May 03


Top Ten Lessons My 4th Graders and I Have Learned from Chapter Books this Year by Suzanne Buhner

may 3 post

One day I shared a Top Ten post from this very blog as an introduction to a new unit of study with my fourth grade students. Shortly thereafter my students approached me and asked if we could publish a post regarding the top ten lessons we had learned from the shared readings we engage in daily.  They wanted to let others know how very much they learn from good literature, learnings that cannot be measured on a test or found within a story summary.  Here is our top ten list.  We hope you will be inspired to revisit text you have not read for a while or learn about new text.  We also hope this will serve as a thank you for writing, discussing, sharing, and posting about good literature.  We “hear” you and we are benefitting from your work!

10. Be yourself.  These sage words came from the fable, ‘The Tortoise and the Hare.”  My students agree we should honor others’ strengths which come wrapped in all sorts of packages.

9.  Sneakers come and go; good friends stay through thick and thin.  We read many stories about heroes and heroines that fought the good fight, one even snuck in when he though no one was looking (The One and Only Ivan, Applegate), however we learned all protagonists have help.  So it’s important to remember to support each other, especially during the tough times.

8.  A spoonful of sugar means a tablespoon of challenge is coming your way!  I read Mary Poppins (Travers) to the students at the beginning of the year.  One day I introduced a particularly challenging math lesson after giving them each a piece of gum to chew.  I had read an article about how chewing helps learners stay engaged and so told the kids I was giving them “a spoonful of sugar” (the gum) to “make the medicine go down” (the challenging math lesson).  Before long I was handing out gum regularly and singing Mary’s song, too.  Thus, these sage words of advice:  “Watch out when Mrs. B. hands out the gum (spoonful of sugar;, a challenge is coming your way!”

7.  A poem in the pocket is worth keeping because you never know when it will come in handy.  The reading resource teacher at my school read and discussed Word After Word After Word (MacLachlan) with my students.  Student-created poems bloomed on sticky notes, scrap paper, math handouts, and even arm flesh!  One day a student was experiencing a particularly tough day and another child pulled out a poem and said, “No worries, here’s a poem for that!”  It did not take long for others to step forward with poems in times of happiness, sadness, and frustration.  Keep some poems in your pocket and see how handy they are, too!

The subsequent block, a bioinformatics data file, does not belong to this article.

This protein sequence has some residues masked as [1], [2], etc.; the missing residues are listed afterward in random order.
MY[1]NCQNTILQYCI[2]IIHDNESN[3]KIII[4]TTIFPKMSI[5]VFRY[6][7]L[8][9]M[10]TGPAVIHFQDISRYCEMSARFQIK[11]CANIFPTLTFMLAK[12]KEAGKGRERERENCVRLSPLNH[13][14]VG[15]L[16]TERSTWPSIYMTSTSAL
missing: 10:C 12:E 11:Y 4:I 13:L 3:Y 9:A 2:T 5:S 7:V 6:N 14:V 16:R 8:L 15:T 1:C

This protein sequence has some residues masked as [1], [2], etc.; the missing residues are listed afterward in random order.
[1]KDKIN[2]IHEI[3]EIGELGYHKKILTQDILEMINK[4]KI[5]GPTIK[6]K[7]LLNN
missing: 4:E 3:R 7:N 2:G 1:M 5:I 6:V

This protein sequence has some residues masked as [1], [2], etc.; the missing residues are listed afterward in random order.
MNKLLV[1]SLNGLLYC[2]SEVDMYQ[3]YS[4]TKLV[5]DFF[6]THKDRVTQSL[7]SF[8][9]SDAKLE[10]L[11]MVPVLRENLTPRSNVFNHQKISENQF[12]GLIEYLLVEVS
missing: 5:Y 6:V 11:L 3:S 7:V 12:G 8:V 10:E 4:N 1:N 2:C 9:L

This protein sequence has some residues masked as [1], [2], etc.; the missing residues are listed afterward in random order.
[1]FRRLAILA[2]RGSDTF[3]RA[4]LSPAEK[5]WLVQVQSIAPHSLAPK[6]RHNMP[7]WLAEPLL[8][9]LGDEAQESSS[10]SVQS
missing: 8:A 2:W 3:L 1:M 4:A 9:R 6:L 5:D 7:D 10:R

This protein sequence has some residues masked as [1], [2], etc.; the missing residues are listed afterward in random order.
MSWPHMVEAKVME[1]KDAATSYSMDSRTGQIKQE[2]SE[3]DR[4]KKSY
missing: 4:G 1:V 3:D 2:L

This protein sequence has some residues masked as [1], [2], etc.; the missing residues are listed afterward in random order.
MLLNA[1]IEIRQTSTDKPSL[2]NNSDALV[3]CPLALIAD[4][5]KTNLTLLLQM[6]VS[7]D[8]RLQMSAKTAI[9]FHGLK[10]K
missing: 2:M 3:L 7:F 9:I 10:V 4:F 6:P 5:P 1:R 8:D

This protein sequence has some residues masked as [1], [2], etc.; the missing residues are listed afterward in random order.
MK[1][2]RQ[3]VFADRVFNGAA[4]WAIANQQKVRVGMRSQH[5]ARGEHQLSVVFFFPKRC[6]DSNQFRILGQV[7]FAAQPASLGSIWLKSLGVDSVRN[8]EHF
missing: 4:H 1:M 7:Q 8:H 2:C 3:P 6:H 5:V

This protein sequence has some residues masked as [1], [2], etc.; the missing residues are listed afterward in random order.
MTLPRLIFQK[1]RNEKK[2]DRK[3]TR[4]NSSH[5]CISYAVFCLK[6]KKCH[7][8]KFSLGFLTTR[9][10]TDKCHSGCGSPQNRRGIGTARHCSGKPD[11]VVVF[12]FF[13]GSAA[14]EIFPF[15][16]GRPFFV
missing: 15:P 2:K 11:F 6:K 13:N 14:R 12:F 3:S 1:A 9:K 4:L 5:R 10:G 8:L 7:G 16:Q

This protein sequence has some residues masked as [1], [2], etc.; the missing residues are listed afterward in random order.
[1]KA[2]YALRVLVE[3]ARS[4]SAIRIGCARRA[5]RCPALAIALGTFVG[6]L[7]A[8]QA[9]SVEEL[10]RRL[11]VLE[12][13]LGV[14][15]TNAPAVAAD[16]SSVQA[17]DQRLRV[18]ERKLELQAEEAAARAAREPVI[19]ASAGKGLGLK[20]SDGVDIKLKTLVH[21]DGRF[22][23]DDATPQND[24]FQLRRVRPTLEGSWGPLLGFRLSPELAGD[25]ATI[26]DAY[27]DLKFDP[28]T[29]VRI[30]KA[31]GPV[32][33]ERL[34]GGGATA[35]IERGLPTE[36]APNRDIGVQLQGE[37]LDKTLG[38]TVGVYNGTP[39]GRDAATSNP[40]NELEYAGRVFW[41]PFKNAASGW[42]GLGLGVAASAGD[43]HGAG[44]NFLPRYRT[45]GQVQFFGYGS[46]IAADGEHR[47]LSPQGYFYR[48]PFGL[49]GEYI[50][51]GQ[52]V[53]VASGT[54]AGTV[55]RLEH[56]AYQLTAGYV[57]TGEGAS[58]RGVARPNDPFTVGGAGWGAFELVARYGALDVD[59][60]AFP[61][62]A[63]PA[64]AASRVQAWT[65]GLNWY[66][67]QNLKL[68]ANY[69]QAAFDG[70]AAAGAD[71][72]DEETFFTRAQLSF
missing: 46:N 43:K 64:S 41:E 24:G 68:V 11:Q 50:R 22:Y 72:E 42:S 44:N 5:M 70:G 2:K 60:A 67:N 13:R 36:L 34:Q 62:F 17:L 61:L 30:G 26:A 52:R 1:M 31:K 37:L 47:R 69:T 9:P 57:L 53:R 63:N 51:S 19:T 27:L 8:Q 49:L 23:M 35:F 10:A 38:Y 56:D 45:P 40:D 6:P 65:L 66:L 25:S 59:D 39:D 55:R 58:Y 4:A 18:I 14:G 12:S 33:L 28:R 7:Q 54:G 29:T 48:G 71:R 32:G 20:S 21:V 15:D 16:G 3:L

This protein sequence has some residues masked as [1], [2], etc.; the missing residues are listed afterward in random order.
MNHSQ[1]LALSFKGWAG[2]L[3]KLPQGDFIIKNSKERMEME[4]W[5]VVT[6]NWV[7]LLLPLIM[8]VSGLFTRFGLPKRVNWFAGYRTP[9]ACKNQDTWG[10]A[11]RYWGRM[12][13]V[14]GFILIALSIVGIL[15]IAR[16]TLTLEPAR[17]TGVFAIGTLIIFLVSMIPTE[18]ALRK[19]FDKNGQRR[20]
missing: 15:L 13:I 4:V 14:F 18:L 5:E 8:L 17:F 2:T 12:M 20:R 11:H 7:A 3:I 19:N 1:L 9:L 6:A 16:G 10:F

6.  The size of the package doesn’t matter as much as the contents do.  Open This Little Book (Klausmeier) and you will find short stories can have as much value as chapter books.  We have used picture books to learn about climate, write narrative text, and learn new vocabulary words.  We have used chapter books to learn about theme and main ideas.  This lesson has many applications in life, doesn’t it?

5.  Even though it’s green, it still tastes good when shared with friends.  My students love food!  We have shared green eggs and ham (of course!), pasta and meatballs (Strega Nona, Cloudy With a Chance of Meatballs), “stone” soup (Stone Soup), and even an “Earthcake” where the student-chef included Earth’s inside layers and covered the cake with fondant continents (inspired by Planet Earth:  What Planet Are You On?).  In fact, the students suggested someone write a recipe book for teachers to use for planning language arts, math, and science around food (This is a good idea, and I don’t mind if you steal it).

4.  Swords are not necessary!  A good grasp of vocabulary is!  The characters from Secret Garden (Burnett) helped us better understand how important effective communication is to our sense of self-worth, happiness, and health.  My students learned the value of words and gained a new respect for the study of grammar and vocabulary.

3.  Speak your word. 2.  Stay true to your word. 1.  We ALL matter! If you have not yet read Out of My Mind (Draper) yet, my students implore you to get your hands on the book right now.  The most popular lessons students wanted me to share are included in these three statements.  The students made me promise not to give away the main plot of the story, but rather let you know this book so impacted their daily lives not a day goes by they don’t think of Melody.

When you think of your favorite literature what life- lessons are brought forth for you?


Suzanne Buhner is a wife, mother, teacher, and novice blogger.  She recently earned her National Board Certification in the area of Literacy.  Suzanne teaches in an elementary school for the gifted. She holds a master’s degree in special education and is currently working on a doctorate in school leadership.  She is passionate about bringing inquiry-based learning opportunities into the classroom and this year sponsors a robotics team, holds regular Maker-Space events, and apparently uses good literature to convey life lessons.